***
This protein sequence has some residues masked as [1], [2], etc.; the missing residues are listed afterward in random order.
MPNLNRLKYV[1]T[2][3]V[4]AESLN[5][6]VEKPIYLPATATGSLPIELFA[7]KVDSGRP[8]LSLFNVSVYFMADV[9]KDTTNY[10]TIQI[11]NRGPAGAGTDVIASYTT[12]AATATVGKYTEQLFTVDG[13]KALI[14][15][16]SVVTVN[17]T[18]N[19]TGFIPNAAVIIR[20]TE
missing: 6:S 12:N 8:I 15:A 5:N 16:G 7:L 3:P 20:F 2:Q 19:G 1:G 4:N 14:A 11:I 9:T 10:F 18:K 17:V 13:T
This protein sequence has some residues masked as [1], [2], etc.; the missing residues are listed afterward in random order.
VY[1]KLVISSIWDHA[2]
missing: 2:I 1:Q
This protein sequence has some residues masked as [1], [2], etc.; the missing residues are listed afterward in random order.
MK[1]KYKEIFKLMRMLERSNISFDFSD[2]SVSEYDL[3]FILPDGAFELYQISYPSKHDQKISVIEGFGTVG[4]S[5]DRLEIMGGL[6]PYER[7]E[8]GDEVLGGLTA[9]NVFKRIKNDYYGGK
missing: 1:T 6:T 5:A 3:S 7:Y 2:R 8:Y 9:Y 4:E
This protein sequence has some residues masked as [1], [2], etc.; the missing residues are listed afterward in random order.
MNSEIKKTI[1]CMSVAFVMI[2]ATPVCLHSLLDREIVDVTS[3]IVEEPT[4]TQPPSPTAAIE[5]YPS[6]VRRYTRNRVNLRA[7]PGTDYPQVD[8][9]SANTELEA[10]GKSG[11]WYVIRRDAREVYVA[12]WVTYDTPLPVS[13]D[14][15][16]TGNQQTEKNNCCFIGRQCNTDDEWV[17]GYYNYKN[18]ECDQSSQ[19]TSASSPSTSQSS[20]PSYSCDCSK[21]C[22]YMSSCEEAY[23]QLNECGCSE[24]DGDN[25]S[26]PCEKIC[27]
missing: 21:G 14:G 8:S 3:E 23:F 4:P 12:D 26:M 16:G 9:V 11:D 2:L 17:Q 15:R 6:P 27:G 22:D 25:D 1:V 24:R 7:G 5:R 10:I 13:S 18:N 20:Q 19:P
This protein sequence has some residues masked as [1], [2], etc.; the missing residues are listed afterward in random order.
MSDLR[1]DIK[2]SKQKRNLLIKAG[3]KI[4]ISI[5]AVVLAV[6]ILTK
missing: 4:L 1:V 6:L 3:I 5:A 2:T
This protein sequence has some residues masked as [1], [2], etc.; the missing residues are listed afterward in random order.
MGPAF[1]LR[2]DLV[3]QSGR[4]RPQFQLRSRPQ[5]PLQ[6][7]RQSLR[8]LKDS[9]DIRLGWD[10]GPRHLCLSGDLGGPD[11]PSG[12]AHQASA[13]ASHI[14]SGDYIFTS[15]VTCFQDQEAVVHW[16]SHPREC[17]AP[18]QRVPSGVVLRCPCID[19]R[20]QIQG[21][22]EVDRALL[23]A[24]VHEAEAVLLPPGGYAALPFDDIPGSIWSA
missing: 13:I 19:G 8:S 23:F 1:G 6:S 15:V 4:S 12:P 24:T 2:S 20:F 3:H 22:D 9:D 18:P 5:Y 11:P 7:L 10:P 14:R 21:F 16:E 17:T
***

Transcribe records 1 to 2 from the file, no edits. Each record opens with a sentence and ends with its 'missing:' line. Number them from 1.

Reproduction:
This protein sequence has some residues masked as [1], [2], etc.; the missing residues are listed afterward in random order.
MPNLNRLKYV[1]T[2][3]V[4]AESLN[5][6]VEKPIYLPATATGSLPIELFA[7]KVDSGRP[8]LSLFNVSVYFMADV[9]KDTTNY[10]TIQI[11]NRGPAGAGTDVIASYTT[12]AATATVGKYTEQLFTVDG[13]KALI[14][15][16]SVVTVN[17]T[18]N[19]TGFIPNAAVIIR[20]TE
missing: 6:S 12:N 8:I 15:A 5:N 16:G 7:L 3:P 20:F 2:Q 19:G 1:G 4:N 14:A 11:I 9:T 10:F 18:K 17:V 13:T
This protein sequence has some residues masked as [1], [2], etc.; the missing residues are listed afterward in random order.
VY[1]KLVISSIWDHA[2]
missing: 2:I 1:Q